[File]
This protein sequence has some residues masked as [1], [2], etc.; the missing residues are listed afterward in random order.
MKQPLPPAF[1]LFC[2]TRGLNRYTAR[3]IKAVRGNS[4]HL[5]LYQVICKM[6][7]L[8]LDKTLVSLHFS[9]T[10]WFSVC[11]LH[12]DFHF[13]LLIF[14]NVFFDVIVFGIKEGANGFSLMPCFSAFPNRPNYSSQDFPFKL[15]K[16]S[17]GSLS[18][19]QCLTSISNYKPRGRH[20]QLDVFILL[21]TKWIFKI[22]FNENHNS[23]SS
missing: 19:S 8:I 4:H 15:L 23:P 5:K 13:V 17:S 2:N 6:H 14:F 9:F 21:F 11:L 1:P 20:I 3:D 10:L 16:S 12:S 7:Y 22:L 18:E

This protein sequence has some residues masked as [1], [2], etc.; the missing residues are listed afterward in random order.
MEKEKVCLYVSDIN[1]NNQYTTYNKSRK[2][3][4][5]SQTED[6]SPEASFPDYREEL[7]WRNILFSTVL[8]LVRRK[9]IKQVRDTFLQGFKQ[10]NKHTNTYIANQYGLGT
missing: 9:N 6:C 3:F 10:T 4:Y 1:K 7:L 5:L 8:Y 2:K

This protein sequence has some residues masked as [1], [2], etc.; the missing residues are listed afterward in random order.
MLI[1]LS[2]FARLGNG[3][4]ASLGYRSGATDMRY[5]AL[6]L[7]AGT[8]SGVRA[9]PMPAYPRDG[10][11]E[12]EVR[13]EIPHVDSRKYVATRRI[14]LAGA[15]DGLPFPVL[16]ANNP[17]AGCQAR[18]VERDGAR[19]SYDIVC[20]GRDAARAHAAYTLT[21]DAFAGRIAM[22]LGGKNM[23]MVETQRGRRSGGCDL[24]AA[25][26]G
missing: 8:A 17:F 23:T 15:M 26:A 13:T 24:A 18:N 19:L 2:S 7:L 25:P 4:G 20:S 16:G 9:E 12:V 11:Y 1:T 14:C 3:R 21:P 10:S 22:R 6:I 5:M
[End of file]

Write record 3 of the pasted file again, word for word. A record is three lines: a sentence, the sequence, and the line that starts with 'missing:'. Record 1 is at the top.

This protein sequence has some residues masked as [1], [2], etc.; the missing residues are listed afterward in random order.
MLI[1]LS[2]FARLGNG[3][4]ASLGYRSGATDMRY[5]AL[6]L[7]AGT[8]SGVRA[9]PMPAYPRDG[10][11]E[12]EVR[13]EIPHVDSRKYVATRRI[14]LAGA[15]DGLPFPVL[16]ANNP[17]AGCQAR[18]VERDGAR[19]SYDIVC[20]GRDAARAHAAYTLT[21]DAFAGRIAM[22]LGGKNM[23]MVETQRGRRSGGCDL[24]AA[25][26]G
missing: 8:A 17:F 23:T 15:M 26:A 13:T 24:A 18:N 19:L 2:S 7:L 25:P 4:G 20:S 16:G 9:E 12:V 11:Y 1:T 14:C 3:R 21:P 10:S 22:R 6:I 5:M